CMS parent, student share thoughts ahead of “Let’s Talk About Safety Night” sessions

CMS is having six “Let’s Talk About Safety night” sessions between March 16 and April 6.
CMS is having six “Let’s Talk About Safety night” sessions between March 16 and April 6.
Published: Mar. 15, 2022 at 6:56 PM EDT
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CHARLOTTE, N.C. (WBTV) - Charlotte-Mecklenburg Schools is hosting weekly sessions for families to talk about school safety.

The Community Partnership and Family Engagement Department and learning community superintendents will host “Let’s Talk About Safety Night” sessions for each of the district’s learning communities.

Parents, students, and community members will have the opportunity to ask questions, learn about safety measures, resources, and have an open discussion.

The first session is Wednesday, March 16 at Myers Park High School from 6:00 to 8:00 pm.

To RSVP, click here.

WBTV’s education reporter Courtney Cole spoke to three MPHS parents Tuesday morning, who said they first learned about the sessions from her correspondence with them before 10:30 a.m. Two of those parents then called the school for more information.

A “Mustang Express” newsletter was emailed to families prior to 12:15 p.m. The email included the date, time, and information for the session.

MPHS mom Colette Forrest says only learned about the program from Cole and her principal once she called him.

“The date of the email that I last received from Myers Park was March the 4. I think it would’ve been great for us to receive it in that email and again on March 11, and coupled with the email a robo call and text because safety four our children is extraordinarily important to us parents and we would’ve loved to known about this in a more timely manner,” Forrest said.

Other parents told WBTV they think these sessions are a good idea as long as they are informed about them in advance so they can attend.

“I think that we should’ve received this early and often,” Forrest added.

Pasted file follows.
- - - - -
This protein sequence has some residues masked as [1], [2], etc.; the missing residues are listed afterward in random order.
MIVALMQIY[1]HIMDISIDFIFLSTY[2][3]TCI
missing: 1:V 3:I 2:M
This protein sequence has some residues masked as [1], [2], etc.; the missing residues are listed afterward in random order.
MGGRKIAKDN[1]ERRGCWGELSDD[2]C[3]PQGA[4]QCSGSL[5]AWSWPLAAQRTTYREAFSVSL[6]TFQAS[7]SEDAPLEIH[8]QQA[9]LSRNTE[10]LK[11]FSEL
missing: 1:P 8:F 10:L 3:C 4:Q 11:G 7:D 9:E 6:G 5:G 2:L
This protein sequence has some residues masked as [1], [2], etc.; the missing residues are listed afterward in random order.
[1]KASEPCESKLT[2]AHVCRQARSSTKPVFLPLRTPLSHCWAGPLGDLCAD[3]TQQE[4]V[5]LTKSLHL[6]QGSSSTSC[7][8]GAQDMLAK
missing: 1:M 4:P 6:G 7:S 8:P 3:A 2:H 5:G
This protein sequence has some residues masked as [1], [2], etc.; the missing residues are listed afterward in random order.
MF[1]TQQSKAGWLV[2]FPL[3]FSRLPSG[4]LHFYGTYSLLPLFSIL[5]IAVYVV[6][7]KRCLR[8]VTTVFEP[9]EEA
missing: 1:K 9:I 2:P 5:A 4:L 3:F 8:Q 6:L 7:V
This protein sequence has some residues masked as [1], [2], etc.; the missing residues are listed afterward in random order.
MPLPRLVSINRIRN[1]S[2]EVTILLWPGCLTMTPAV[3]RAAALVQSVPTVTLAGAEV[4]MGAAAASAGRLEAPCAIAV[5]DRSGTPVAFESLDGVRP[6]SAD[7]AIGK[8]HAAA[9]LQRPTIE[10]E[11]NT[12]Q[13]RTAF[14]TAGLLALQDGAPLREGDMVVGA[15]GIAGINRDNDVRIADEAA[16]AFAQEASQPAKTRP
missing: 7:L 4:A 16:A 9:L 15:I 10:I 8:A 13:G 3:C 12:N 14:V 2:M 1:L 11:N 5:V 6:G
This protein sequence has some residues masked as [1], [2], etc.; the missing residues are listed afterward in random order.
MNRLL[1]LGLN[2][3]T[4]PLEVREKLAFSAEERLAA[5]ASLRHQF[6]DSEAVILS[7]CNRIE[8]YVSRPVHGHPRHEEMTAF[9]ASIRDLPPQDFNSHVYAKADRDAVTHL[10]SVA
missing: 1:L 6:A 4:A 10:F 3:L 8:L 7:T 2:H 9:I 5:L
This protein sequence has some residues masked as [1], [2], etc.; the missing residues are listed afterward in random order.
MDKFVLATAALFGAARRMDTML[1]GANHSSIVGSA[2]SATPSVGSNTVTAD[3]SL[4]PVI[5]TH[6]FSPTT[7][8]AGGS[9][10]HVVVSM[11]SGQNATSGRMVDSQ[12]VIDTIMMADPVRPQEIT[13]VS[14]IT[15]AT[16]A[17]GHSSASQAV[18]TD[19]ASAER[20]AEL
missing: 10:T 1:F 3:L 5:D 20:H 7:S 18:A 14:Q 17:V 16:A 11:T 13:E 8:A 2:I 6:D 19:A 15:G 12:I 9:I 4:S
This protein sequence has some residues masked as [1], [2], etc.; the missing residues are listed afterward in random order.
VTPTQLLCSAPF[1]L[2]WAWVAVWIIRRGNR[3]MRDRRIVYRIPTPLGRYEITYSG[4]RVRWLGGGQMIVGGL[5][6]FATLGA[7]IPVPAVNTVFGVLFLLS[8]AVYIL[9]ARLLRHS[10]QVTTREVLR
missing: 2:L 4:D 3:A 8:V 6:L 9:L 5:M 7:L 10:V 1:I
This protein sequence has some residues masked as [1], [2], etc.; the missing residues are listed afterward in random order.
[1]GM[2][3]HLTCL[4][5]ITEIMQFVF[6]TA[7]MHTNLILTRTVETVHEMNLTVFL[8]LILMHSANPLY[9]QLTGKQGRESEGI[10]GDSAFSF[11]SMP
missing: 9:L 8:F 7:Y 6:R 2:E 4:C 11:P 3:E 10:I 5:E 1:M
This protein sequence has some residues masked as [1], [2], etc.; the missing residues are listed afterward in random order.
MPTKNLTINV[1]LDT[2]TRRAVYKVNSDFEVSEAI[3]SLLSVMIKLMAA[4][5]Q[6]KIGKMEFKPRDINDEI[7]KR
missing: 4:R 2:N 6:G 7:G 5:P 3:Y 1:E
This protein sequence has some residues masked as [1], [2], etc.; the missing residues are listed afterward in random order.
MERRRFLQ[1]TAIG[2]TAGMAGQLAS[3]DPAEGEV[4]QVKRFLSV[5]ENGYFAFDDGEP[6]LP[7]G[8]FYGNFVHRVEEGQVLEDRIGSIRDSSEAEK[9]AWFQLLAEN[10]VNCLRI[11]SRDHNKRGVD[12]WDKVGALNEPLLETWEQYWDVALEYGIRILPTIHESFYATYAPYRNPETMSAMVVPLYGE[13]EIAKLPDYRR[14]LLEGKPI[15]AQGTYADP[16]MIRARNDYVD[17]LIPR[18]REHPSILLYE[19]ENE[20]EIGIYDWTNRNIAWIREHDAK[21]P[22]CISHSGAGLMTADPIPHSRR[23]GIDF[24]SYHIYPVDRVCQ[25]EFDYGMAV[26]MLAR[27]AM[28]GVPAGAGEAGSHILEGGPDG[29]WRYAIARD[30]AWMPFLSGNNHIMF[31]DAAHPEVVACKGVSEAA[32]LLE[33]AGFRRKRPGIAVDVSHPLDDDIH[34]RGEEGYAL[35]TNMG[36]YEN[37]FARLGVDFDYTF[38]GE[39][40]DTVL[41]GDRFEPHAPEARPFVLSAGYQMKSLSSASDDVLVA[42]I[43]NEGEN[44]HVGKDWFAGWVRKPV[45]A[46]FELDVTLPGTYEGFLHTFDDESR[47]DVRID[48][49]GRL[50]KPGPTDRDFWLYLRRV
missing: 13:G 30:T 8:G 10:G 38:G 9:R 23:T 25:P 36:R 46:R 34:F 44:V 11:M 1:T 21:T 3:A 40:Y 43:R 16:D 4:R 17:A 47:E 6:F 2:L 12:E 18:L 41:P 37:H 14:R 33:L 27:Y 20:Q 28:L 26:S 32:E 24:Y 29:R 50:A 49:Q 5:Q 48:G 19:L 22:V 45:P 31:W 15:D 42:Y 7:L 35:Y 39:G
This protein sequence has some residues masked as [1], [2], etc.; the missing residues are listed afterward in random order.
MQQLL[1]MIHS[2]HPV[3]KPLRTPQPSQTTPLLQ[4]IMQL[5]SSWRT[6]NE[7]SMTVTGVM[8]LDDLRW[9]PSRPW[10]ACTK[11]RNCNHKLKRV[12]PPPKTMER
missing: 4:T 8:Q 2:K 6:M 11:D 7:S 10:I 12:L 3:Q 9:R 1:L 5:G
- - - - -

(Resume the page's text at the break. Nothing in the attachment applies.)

North Mecklenburg High School student Breana Fowler serves on the CMS district-wide safety task force.

Related: Group evaluating options for addressing safety in CMS schools

For the last three months, she’s had the opportunity to weigh in on safety measures, plan programs, and find ways to get students engaged.

Officials said the group is evaluating potential solutions in the four key areas of personnel, building structures, education, and prevention.

Since the group was formed, CMS announced multiple safety measures including purchasing more than 40,000 clear backpacks for high school students, implementing the “Say Something” anonymous reporting system, and making plans for body scanners.

Related: CMS prepares to roll out clear backpacks in pilot program this spring, other safety measures continue

Last Tuesday, Superintendent Earnest Winston said Cochrane Collegiate Academy and Hopewell High School will be the pilot for the first round of clear backs.

In addition, building assessments were completed for schools to implement body scanners.

Winston says the contract for body scanners for the first phase of schools, which includes seven schools, is complete. There are also schools in Phases 2 and 3.

High Schools in Phase 1 include Harding University, Hopewell, Julius Chambers, West Charlotte, North Mecklenburg, Garinger, and Mallard Creek.

“I think the district should’ve been more strategic about what high schools were the pilots for the body scanners and clear book bags,” Fowler said.

.Last week, Cole spoke to District 1 board member Rhonda Cheek about the selection of schools for the body scanners.

“They’re all great schools and there is a mix of students. Each one of those students is not exactly alike, they all have very different demographics,” Cheek said. In addition, she said schools were picked in different geographic areas.

Forrest says she also has questions about how the body scanners will work.

“I want to find out how intrusive it is. I don’t have a problem with the scanner because these days in times we need to ensure that the children do not have guns on them and they’re not bringing guns in,” Forrest said.

Fowler says the district and principals should focus on building trust first then adding clear backpacks and other measures.

“Students were talking about the culture and how they already don’t have a great relationship with their admin team,” Fowler said. “I think if we work toward having a great relationship with the students and admin then the body scanners and clear book bags and other measurements can come later.”

Forrest says her concerns don’t stop at guns and fights - she wants to hear more on how the district is tackling sexual violence.

“I want to ensure that the sexual assault issues are being appropriately addressed. I want to ensure that young ladies that feel like they’re being put in that situation and under those circumstances, they feel safe to tell someone,” Forrest said.

Fowler also shared students and families will also receive information from local nonprofits such as Pat’s Place child advocacy center and Title IX resources.

Other “Let’s Talk About Safety Night” sessions will be held at South Mecklenburg, West Charlotte, Julius Chambers, East Mecklenburg, Hopewell High Schools.

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